Reviews

Love, Lies and Taxidermy

PAINES Plough was formed back in 1974 and I have long been aware of its great reputation, so when I was asked to review this show I jumped at the chance, not least because it was also to be performed in a pop-up tent and the synopsis sounded decidedly quirky. Let’s deal with the ‘tent’ part first. If you’re thinking of something with guy ropes and lots of poles, you’re way off beam – this is the world’s first pop-up, plug-and-play theatre, Roundabout, and is a sturdy, state-of-the-art 150-seater with surround sound and LED lighting. The company say they’ve tried
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An Evening of One-Act Plays

I quite like an evening of one act plays.  It’s like an evening in front of the telly, watching different programmes – and a hark back to the times when ITV used to run Armchair Theatre.  A little before my time, but I think it should return. Poole and Parkstone Players here present three lovely little stories. The first, Alternative Accommodation, by Pam Valentine, is the story of the recently widowed Anna (played by Virginia Harrington, who never fails to impress and delight) and her three children trying to do the best for her and make arrangements for where and
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Mamma Mia

I had never seen this show before. A woeful five minutes of the film version put me off entirely but those with similar prejudices who reject the juke box musical genre need not fear: this is joyous entertainment from start to end. The music of Abba interweaves a tenuous plot but the lyrical quality of the original storytelling songs are such that only occasional tweaks of the words are needed to move it along and create a musical with warmth, wit, style and a heavy dose of nostalgia. The ‘Winner takes it all’ sequence works particularly well and evokes comparison with Kander and
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The Mandela Trilogy

Why an opera? Read Road to Freedom, read any biography of Nelson Mandela and you would probably be more moved than at any moment in the Cape Town Opera production currently playing at the Mayflower Theatre, Southampton. Libretto and music have to complement each other, to add emotion to thought, and it doesn’t happen here. This is a hybrid. The very fact that acts 1 and 3 are written by different composers seems odd in the first place. You are constantly asked to adjust your response to what is happening on stage. Are you light-heartedly enjoying the ‘Pata Pata’ dance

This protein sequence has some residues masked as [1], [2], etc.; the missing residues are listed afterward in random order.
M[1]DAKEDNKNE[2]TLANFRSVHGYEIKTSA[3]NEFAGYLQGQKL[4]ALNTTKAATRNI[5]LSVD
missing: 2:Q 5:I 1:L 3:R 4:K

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Run for Your Wife

‘It’s very funny but it’s not very politically correct, is it?’ was my fiancée’s verdict as we left the theatre. If you prefer brevity, read no further as that neatly sums up what is to follow. Ray Cooney has long been acknowledged as a master of farce. This play had its first run in the West End in 1983 and, while some might find its dependence on specific humorous devices, subjects and situations out of place in 2016, it is equally likely to have many laughing out loud. Happily, BLT’s opening night audience fell firmly within the latter camp (sic),
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Plays ‘n’ Chips

Here’s a quick quiz: where can you get nearly three hours of entertainment and a ‘fish supper’ for £10? No looking at the title now. Drat! Too late! Yes, it’s at the Broadstone Memorial Hall, where I was treated to just that, courtesy of Broadstone Players – the entertainment is in the form of four, humorous, one-act plays, interspersed with some fish and chips and a couple of drinks from the licensed bar. There is one small caveat: seven of the players are notionally first-timers on stage, but that doesn’t put off the audience. I was let into the secret of
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